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42056.  Thu Dec 29, 2005 9:13 am Reply with quote

A piece of new information to me - did you know that the gibbet in Halifax was a form of guillotine avant la lettre?

The phrase 'from Hell, Hull and Halifax, good Lord deliver us' comes from a poem by John Taylor, written in 1622, in which the famous Beggar's Litany 'From Hell, Hull and Halifax, Good Lord deliver us' referred to the notorious strictness of the law enforcers at Hull, the horrors of Hell, and the formidable Gibbet Law at Halifax. Taylor's poem continues:

"At Halifax, the Law so sharpe doth deale,
That whoso more than thirteen pence doth steale,
They have a jyn [engine] that wondrous quicke and well
Sends Thieves all headless unto Heav'n or Hell".

The right of a gibbet is believed to have been vested in Halifax and about 100 other places in Yorkshire around 1066, although the earliest reference to it dates from 1280. The notoriety of the Halifax gibbet stemmed from the fact that the custom continued long after it had been abandoned elsewhere. It was used to punish those who stole valuable cloth from the 'tenters' who pegged it out to dry. Local legend says that the locals would not be hangmen, but that eventually 'a "feat friar" invented a "gin" (engine) which could cut off the heads of "valiant rogues". All beheadings took place at the Saturday market.

Daniel Defoe describes its construction and function in his book 'A Tour Through The Whole Island of Great Britain' thus:

The execution was performed by means of an engine called a gibbet, which was raised upon a platform four feet high and thirteen feet square, faced on every side with stone, and ascended by a flight of steps. In the middle of this platform were placed two upright pieces of timber, fifteen feet high, joined at the top by a transverse beam. Within these was a square block of wood four and a half feet long, which moved up and down by means of grooves made for that purpose; and to the lower part of this sliding block was fastened a sharp iron axe of the weight of seven pounds twelve ounces.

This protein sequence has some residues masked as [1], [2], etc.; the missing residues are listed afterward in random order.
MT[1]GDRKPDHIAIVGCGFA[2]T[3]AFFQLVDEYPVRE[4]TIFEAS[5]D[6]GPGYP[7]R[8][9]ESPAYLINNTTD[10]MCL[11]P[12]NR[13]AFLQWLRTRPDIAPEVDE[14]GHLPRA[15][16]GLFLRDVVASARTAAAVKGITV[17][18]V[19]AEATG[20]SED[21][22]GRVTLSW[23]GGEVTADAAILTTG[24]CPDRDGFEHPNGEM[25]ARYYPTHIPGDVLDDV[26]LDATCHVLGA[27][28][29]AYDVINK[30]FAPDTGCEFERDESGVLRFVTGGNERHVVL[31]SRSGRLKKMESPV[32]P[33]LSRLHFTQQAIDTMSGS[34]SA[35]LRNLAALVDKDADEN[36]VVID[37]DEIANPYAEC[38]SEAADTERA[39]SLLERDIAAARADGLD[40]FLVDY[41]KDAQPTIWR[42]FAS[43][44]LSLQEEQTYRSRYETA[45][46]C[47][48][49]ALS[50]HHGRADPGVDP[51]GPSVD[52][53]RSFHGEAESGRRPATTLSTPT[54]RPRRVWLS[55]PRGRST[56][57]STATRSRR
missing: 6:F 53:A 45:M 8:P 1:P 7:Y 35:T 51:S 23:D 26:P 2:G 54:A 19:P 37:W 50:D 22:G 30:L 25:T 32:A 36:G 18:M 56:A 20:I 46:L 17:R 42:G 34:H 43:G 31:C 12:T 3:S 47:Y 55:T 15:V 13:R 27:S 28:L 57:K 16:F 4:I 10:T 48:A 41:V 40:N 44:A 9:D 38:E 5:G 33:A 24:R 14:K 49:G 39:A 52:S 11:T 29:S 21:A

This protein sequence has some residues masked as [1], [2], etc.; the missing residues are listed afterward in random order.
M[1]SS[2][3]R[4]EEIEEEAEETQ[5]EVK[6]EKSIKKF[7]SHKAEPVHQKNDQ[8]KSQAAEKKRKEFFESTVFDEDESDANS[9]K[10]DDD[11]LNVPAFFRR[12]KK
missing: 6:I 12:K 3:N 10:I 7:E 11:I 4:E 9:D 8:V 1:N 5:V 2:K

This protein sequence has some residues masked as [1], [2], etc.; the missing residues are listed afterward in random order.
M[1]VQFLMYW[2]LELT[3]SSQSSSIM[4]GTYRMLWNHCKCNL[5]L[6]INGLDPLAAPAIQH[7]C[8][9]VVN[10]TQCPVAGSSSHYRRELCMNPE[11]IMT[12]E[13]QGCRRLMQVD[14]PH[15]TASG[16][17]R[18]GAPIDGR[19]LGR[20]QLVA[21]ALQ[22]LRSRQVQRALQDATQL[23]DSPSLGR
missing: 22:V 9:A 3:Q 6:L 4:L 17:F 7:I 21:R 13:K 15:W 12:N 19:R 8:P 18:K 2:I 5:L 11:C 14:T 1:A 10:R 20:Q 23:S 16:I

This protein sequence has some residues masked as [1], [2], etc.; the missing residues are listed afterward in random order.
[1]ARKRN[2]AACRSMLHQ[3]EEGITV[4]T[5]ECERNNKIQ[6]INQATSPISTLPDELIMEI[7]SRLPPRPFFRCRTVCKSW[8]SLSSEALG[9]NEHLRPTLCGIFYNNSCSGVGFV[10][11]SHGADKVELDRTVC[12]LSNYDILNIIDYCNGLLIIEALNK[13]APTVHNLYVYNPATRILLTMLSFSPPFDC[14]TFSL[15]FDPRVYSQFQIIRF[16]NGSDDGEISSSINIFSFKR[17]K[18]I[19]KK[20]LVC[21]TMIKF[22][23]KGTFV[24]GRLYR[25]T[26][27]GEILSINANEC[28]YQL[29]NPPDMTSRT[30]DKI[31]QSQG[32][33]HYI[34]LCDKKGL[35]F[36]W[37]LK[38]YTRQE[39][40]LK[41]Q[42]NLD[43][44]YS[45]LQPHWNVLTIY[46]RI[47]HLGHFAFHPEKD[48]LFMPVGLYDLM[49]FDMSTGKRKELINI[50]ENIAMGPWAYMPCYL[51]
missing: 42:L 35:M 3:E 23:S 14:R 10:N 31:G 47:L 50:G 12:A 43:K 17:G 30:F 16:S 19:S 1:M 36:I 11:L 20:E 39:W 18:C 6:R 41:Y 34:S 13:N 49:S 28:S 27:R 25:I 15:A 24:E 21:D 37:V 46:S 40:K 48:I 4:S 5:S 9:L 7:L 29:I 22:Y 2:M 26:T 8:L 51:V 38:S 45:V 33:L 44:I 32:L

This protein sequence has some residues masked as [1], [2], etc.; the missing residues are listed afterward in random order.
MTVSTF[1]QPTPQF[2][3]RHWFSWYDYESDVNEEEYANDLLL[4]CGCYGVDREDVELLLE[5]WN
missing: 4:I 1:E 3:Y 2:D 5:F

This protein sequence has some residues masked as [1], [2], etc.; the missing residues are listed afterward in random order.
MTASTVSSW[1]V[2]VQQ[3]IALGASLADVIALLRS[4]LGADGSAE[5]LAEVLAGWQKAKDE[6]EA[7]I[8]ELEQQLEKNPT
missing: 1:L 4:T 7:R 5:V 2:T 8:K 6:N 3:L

The axe thus fixed was drawn up to the top of the grooves by a cord and pulley. At the end of the cord was a pin, which, being fixed to the block, kept it suspended till the moment of execution, when the culprit, having placed his head on the block, the pin was withdrawn, the axe fell suddenly and violently on the criminal's neck, and his head was instantly severed from his body.... the head of the axe being loaded with a weight of lead to make it fall heavy, and the execution so secure, that it takes away all possibility of its failing to cut off the head.

53 people were executed by the gibbet between 1541 and 1650, the last occasion of its use.

Information taken from

Quaintly Ignorant
42092.  Thu Dec 29, 2005 4:17 pm Reply with quote

At this point the thief was confronted by the evidence. If he was then acquitted, he was set free after having paid the court fees; if he was condemned, arrangements were made for the execution.

One wonders what would have happened if he could not afford the court's costs, after having been acquitted.

The only way that a condemned person could escape the Gibbet was to withdraw his or her head before the blade fell, and then escape across the parish boundary over the Hebble Brook (*-mile away). The felon could then go free provided that he or she did not return.

The public house 'The running man' in Halifax celebrates John Lacy, who having escaped in this manner thought he was free to return and did so seven years later, only to face execution for a crime that would have otherwise been forgotten.

A quick search revealed:
Running Man The, 01422 362977, Pellon Lane, Halifax HX1 5QN

The pub stands to this day.

gerontius grumpus
42114.  Thu Dec 29, 2005 8:06 pm Reply with quote

This certainly predates Deacon Brodie's Guillotine in Edinburgh.
The English and the Scots werethere before the French got a look in.

gerontius grumpus
42711.  Mon Jan 02, 2006 7:56 pm Reply with quote

Is there any truth in the story that at the execution of Mary Queen of Scots, it took 15 blows of the axe to sever her head from her body?

42712.  Mon Jan 02, 2006 8:00 pm Reply with quote

The execution was badly carried out and it is said to have taken two or three blows to hack off her head. Various improbable stories about the execution were later circulated. Haven't heard about it being 15 though...

gerontius grumpus
42713.  Mon Jan 02, 2006 8:02 pm Reply with quote

It came up in a pub quiz once and 15 was the official answer.
I don't know how reliable this was because I didn't think much of the quizmaster.

42714.  Mon Jan 02, 2006 8:04 pm Reply with quote

When i did it at school we were taught it was either two or three times...but then that was 5 years ago so maybe my memory is playing tricks...

42719.  Mon Jan 02, 2006 9:59 pm Reply with quote

I've never attempted to decapitate anyone, but I believe that if I did, I could do it in less than 15 chops. It just sounds too many.

42720.  Mon Jan 02, 2006 10:11 pm Reply with quote